AWork of this quality directly addresses the question or problem raised and provides a coherent argument displaying an extensive knowledge of relevant information or content. This type of work demonstrates the ability to critically evaluate concepts and theory and has an element of novelty and originality. There is clear evidence of a significant amount of reading beyond that required for the course.
BThis is highly competent level of performance and directly addresses the question or problem raised.There is a demonstration of some ability to critically evaluatetheory and concepts and relate them to practice. Discussions reflect the student’s own arguments and are not simply a repetition of standard lecture andreference material. The work does not suffer from any major errors or omissions and provides evidence of reading beyond the required assignments.
CThis is an acceptable level of performance and provides answers that are clear but limited, reflecting the information offered in the lectures and reference readings.
DThis level of performances demonstrates that the student lacks a coherent grasp of the material.Important information is omitted and irrelevant points included.In effect, the student has barely done enough to persuade the instructor that s/he should not fail.
FThis work fails to show any knowledge or understanding of the issues raised in the question. Most of the material in the answer is irrelevant.

-ATTENDANCE REQUIREMENTS:
Personality is generally defined as an individual’s unique stable pattern of thinking, feeling and behaving, and its study has been an extremely important focus in scientific psychology. This course examines the various theories of personality and, according to each theory, a personality’s structure and development. The scope of theories studied will be from the Freudian tradition through to Trait Theories, Biological Perspectives, Behavioral/Social Learning theories, Humanistic/Existential models and finally to more current Cognitive theories. Students will have opportunities to critically evaluate each theory/perspective, and in each of the theories address a variety of questions.
ACADEMIC HONESTY
As stated in the university catalog, any student who commits an act of academic dishonesty will receive a failing grade on the work in which the dishonesty occurred. In addition, acts of academic dishonesty, irrespective of the weight of the assignment, may result in the student receiving a failing grade in the course. Instances of academic dishonesty will be reported to the Dean of Academic Affairs. A student who is reported twice for academic dishonesty is subject to summary dismissal from the University. In such a case, the Academic Council will then make a recommendation to the President, who will make the final decision.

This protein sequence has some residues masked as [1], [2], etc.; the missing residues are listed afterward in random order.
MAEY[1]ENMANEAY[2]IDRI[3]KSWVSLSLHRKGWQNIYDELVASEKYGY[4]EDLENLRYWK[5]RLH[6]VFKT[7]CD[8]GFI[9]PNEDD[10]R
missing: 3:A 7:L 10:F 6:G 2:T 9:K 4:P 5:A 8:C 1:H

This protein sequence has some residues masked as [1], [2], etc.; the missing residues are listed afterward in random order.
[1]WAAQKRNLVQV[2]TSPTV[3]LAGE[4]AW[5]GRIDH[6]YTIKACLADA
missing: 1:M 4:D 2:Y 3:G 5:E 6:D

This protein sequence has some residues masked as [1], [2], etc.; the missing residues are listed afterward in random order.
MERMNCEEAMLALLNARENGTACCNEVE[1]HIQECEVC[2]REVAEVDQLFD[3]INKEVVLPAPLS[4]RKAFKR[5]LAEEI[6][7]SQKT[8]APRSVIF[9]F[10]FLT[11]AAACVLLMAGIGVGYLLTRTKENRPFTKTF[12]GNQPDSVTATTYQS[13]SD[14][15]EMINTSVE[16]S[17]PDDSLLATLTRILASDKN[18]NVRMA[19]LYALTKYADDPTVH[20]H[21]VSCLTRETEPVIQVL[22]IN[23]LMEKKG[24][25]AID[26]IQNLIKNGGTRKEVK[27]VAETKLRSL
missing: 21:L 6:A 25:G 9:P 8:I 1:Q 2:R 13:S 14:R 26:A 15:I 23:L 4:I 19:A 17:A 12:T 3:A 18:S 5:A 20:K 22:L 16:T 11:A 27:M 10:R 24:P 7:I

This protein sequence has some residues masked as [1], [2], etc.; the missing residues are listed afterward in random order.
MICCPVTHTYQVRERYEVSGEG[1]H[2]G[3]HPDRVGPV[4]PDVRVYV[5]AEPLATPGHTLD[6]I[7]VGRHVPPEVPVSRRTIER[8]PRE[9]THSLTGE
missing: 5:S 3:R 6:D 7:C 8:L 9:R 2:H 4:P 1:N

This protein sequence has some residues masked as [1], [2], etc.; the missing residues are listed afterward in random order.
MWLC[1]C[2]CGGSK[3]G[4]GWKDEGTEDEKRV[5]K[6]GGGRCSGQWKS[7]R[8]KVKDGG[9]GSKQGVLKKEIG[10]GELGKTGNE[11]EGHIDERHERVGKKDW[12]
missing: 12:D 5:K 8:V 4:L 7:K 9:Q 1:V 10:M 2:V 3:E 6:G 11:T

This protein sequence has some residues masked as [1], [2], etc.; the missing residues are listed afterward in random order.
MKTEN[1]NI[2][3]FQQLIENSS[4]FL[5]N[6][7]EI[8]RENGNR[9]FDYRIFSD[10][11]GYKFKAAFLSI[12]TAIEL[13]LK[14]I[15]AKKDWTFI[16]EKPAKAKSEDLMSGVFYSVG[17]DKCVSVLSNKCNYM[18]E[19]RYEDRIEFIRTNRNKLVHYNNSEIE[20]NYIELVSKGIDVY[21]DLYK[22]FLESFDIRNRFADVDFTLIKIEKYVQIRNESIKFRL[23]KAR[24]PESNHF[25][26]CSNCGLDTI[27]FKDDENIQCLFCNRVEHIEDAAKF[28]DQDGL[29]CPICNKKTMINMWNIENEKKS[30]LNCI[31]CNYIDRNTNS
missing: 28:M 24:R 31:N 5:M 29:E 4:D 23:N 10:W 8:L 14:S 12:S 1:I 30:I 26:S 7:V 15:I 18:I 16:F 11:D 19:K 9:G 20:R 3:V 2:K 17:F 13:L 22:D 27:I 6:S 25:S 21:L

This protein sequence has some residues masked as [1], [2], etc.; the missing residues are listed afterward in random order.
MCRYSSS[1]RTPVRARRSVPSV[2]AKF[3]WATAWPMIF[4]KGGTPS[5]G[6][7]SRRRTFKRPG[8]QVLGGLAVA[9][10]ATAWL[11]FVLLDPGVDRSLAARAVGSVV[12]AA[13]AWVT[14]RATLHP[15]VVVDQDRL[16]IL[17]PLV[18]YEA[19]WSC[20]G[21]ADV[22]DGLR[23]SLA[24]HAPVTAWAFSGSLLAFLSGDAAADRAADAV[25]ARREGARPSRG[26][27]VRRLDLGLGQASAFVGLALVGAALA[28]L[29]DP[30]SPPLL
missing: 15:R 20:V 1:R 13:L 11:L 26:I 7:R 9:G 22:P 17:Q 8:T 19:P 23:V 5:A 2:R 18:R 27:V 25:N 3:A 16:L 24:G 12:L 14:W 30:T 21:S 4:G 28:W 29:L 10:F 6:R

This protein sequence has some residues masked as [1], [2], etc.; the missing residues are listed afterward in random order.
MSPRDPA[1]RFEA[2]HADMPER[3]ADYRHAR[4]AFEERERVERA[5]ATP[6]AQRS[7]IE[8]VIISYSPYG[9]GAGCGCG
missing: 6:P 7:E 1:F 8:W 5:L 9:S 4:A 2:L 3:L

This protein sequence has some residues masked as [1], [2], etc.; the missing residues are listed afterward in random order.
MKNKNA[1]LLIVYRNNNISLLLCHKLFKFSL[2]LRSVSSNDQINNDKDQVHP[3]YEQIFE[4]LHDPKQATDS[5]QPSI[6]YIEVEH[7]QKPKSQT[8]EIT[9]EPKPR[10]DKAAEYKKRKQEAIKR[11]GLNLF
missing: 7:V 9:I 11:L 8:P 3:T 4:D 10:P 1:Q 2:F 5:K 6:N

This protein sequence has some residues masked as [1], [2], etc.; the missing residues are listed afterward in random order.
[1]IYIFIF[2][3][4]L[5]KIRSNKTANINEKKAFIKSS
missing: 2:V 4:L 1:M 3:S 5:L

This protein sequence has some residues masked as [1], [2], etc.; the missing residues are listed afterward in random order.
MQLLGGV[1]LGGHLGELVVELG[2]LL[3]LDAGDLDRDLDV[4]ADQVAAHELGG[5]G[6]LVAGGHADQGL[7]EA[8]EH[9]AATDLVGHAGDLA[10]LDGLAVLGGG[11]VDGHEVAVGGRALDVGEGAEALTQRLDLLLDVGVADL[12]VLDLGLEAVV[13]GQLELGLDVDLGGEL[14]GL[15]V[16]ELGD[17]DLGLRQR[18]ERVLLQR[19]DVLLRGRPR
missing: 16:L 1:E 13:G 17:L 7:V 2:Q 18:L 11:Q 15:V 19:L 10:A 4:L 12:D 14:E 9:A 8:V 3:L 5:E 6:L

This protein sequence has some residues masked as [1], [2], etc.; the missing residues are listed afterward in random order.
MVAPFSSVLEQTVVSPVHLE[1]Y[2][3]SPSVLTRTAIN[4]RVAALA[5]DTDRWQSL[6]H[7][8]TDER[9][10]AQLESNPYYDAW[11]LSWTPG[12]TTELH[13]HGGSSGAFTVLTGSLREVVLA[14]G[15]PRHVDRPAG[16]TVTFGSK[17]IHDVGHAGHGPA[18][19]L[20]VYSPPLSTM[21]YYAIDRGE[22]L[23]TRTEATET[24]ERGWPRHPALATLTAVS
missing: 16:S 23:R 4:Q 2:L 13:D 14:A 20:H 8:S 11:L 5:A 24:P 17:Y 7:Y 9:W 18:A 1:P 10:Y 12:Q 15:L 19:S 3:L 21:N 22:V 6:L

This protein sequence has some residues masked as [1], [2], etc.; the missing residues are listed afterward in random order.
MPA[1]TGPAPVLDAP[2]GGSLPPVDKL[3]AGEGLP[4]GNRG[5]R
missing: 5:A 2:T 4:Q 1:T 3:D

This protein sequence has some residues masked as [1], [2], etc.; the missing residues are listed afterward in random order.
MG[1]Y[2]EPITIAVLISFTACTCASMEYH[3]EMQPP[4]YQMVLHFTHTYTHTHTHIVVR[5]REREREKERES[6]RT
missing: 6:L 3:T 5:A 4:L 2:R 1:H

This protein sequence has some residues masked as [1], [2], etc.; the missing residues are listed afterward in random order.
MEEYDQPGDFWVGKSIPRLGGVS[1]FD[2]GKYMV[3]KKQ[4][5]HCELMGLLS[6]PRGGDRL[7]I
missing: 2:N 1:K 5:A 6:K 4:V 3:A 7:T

STUDENTS WITH LEARNING OR OTHER DISABILITIES
John Cabot University does not discriminate on the basis of disability or handicap. Students with approved accommodations must inform their professors at the beginning of the term. Please see the website for the complete policy.

SCHEDULE

Monday, July 8

            Orientation to Class

 

Tuesday, July 9

            Perspectives on Sexuality.  Please read chapter 1 of the text.

            Sex Research:  Methods and Problems.  Please read chapter 2 of the text.

                        Chapter question response for either chapter 1 or 2 (not both; you choose)

 

Wednesday, July 10

            Female and Male Sexual Anatomy/Physiology.  Please read chapters 3 and 4.

                        Chapter question response for either chapter 3 or 4 (not both; you choose)



Thursday, July 11

            Sexual Arousal and Response. Please read chapter 6 of the text.

            Class discussion 1:30-2:15 then a 15-minute break then Test 1 at 2:30



Monday, July 15 

            Gender Issues. Please read chapter 5 of the text.                                  



Tuesday, July 16                                   

            Love and Communication in Intimate Relationships. Please read chapter 7.                



Wednesday, July 17

            Sexual Behaviors. Please read chapter 8 of the text.                                                      



Thursday, July 18

            Sexual Orientations. Please read chapter 9 of the text.                                   



Monday, July 22

                        Class discussion 1:30-2:15 then a 15-minute break then Test 2 at 2:30



Tuesday, July 23

            Contraception. Please read chapter 10 of the text.

            Sexually Transmitted Infections.  Please read chapter 15 of the text

                        Chapter question response for either chapter 10 or 15 (not both; you choose)



Wednesday, July 24

            Conceiving Children:  Process and Choice. Please read chapter 11 of text.



Thursday, July 25                                                                                                                

            Test 3 (1:30-2:15) then a 15-minute break then Debate A at 2:30.





Monday, July 29

            Sexuality During Childhood and Adolescence. Please read chapter 12.             



Tuesday, July 30                                                                                         

            Sexuality and the Adult Years. Please read chapter 13 of the text.



Wednesday, July 31

            Sexual Coercion.  Please read chapter 17 of the text.



Thursday, August 1

            Test 4 (1:30-2:15) then a 15-minute break then Debate B at 2:30.



Monday, August 5

            Sexual Difficulties and Solutions. Please read chapter 14.                               



Tuesday, August 6

            Atypical Sexual Behavior. Please read chapter 16 of the text.                

 

Wednesday, August 7

            Sex for Sale.  Please read chapter 18.                                                  



Thursday, August 8                

            Class discussion 1:30-2:15 then a 15-minute break then Debate C at 2:30



Friday, August 9

            Test 5